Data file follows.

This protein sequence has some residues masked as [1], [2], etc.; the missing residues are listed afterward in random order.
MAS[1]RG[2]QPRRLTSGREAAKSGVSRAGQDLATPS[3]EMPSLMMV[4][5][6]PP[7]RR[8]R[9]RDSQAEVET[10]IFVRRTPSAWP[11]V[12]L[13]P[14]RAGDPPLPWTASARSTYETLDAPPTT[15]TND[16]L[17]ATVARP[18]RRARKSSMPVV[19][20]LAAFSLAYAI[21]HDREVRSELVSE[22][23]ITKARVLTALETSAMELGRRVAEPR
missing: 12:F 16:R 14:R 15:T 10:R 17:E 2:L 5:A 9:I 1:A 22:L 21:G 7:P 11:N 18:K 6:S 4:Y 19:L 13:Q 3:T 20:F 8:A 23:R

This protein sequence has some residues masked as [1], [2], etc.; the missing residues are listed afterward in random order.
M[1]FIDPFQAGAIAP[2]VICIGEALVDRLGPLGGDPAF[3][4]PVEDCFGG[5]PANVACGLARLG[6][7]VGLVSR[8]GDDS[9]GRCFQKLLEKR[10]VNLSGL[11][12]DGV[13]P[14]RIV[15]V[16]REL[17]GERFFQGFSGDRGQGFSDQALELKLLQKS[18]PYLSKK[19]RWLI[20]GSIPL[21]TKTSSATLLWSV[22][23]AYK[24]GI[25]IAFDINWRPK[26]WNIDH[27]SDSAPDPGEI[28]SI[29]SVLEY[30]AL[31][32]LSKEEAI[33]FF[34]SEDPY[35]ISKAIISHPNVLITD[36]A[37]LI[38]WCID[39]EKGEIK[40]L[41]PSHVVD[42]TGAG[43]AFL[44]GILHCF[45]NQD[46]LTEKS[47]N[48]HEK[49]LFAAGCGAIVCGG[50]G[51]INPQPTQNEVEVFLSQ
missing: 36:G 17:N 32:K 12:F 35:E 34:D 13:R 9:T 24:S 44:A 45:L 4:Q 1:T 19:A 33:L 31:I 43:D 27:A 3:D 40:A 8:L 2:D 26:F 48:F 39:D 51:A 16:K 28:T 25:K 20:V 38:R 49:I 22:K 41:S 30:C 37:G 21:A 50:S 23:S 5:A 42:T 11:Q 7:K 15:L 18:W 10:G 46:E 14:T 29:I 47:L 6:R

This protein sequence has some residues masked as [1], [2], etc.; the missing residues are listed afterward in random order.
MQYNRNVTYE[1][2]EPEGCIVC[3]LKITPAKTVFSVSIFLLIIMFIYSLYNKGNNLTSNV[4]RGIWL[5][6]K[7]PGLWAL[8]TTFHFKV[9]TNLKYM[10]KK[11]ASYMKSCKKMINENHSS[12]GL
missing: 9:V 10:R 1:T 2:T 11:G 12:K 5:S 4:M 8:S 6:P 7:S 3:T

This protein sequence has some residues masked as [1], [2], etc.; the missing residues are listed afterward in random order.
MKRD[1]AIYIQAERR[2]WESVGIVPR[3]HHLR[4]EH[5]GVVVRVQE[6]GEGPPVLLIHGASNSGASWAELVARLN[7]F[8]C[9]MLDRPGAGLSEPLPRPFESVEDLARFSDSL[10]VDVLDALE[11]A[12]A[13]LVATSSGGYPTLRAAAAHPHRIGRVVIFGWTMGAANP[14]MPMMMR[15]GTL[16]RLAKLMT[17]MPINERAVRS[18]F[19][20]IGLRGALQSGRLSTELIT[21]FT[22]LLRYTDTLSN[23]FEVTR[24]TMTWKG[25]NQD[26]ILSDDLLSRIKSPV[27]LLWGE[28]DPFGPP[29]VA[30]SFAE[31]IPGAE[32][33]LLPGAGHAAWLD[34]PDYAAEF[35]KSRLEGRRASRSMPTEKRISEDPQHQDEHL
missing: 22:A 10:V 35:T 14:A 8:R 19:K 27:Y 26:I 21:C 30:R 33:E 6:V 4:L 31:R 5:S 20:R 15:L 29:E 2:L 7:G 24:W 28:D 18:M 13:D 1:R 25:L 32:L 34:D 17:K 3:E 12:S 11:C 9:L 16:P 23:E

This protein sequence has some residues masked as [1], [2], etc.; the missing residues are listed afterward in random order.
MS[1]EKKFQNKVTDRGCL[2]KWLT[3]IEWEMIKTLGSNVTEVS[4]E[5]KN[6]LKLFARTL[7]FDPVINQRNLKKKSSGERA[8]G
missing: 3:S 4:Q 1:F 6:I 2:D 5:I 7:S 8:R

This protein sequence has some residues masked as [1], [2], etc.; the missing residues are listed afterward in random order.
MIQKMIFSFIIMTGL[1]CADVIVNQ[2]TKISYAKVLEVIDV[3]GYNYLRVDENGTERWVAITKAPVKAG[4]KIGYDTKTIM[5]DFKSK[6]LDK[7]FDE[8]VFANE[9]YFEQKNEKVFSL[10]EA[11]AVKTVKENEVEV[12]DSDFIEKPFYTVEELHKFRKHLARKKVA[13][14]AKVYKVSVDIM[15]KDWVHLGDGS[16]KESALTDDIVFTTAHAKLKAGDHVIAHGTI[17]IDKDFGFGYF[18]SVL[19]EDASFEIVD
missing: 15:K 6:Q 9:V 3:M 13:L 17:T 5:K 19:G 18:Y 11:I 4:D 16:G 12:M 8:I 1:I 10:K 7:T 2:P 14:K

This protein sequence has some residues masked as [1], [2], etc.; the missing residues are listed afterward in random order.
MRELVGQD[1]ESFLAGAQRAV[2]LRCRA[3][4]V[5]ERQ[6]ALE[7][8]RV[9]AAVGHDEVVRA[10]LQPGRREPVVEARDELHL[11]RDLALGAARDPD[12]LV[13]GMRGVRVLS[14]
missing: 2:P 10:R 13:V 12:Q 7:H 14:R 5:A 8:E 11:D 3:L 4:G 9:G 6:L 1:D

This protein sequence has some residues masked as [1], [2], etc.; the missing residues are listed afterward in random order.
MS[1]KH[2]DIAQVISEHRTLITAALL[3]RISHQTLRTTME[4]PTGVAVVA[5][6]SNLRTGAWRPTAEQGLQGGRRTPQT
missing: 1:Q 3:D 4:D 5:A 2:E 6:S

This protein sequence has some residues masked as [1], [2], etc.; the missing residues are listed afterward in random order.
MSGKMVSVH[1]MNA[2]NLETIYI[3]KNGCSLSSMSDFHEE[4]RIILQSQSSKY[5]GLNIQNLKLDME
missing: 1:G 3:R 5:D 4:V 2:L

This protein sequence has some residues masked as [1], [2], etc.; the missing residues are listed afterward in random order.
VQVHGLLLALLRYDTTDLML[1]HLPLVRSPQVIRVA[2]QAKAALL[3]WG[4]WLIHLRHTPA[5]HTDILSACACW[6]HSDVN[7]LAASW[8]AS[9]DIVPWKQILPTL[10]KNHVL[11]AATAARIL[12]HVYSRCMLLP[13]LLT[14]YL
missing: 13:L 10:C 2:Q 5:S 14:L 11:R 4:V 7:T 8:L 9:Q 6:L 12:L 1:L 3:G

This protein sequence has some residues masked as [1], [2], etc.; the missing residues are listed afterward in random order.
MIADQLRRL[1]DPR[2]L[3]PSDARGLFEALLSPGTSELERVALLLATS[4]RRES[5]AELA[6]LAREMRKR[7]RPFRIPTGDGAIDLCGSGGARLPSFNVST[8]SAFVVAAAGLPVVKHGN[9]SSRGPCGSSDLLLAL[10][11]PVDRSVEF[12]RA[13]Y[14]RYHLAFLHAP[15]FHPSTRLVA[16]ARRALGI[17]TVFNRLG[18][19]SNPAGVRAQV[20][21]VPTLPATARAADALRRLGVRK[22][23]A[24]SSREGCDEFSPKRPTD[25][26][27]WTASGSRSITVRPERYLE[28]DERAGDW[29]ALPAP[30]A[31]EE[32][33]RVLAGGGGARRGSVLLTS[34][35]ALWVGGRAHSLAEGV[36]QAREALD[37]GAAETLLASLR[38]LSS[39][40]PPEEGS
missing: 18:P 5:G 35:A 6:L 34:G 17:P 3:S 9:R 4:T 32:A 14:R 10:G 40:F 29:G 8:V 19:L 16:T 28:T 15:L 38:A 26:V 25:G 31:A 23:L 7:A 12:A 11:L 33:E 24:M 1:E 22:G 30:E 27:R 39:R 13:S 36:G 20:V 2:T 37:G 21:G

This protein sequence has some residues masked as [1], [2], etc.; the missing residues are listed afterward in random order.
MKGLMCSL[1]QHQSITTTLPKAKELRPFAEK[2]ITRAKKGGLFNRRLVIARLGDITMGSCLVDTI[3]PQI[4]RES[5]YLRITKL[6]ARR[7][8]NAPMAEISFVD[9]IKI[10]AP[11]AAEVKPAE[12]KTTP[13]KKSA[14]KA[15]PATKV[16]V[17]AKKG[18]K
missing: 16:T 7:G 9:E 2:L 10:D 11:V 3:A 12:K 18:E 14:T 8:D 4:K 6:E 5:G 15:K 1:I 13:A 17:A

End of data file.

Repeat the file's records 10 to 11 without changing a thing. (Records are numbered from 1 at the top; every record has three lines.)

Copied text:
This protein sequence has some residues masked as [1], [2], etc.; the missing residues are listed afterward in random order.
VQVHGLLLALLRYDTTDLML[1]HLPLVRSPQVIRVA[2]QAKAALL[3]WG[4]WLIHLRHTPA[5]HTDILSACACW[6]HSDVN[7]LAASW[8]AS[9]DIVPWKQILPTL[10]KNHVL[11]AATAARIL[12]HVYSRCMLLP[13]LLT[14]YL
missing: 13:L 10:C 2:Q 5:S 14:L 11:R 4:V 7:T 8:L 9:Q 6:L 12:L 1:L 3:G

This protein sequence has some residues masked as [1], [2], etc.; the missing residues are listed afterward in random order.
MIADQLRRL[1]DPR[2]L[3]PSDARGLFEALLSPGTSELERVALLLATS[4]RRES[5]AELA[6]LAREMRKR[7]RPFRIPTGDGAIDLCGSGGARLPSFNVST[8]SAFVVAAAGLPVVKHGN[9]SSRGPCGSSDLLLAL[10][11]PVDRSVEF[12]RA[13]Y[14]RYHLAFLHAP[15]FHPSTRLVA[16]ARRALGI[17]TVFNRLG[18][19]SNPAGVRAQV[20][21]VPTLPATARAADALRRLGVRK[22][23]A[24]SSREGCDEFSPKRPTD[25][26][27]WTASGSRSITVRPERYLE[28]DERAGDW[29]ALPAP[30]A[31]EE[32][33]RVLAGGGGARRGSVLLTS[34][35]ALWVGGRAHSLAEGV[36]QAREALD[37]GAAETLLASLR[38]LSS[39][40]PPEEGS
missing: 18:P 5:G 35:A 6:L 34:G 17:P 3:S 9:R 4:T 32:A 14:R 10:G 40:F 29:G 8:V 19:L 16:T 28:T 15:L 38:A 26:V 25:G 31:A 23:L 7:A 12:A 11:L 33:E 24:M 1:E 22:G 30:E 27:R 39:R 13:S 36:G 20:V 2:T 37:G 21:G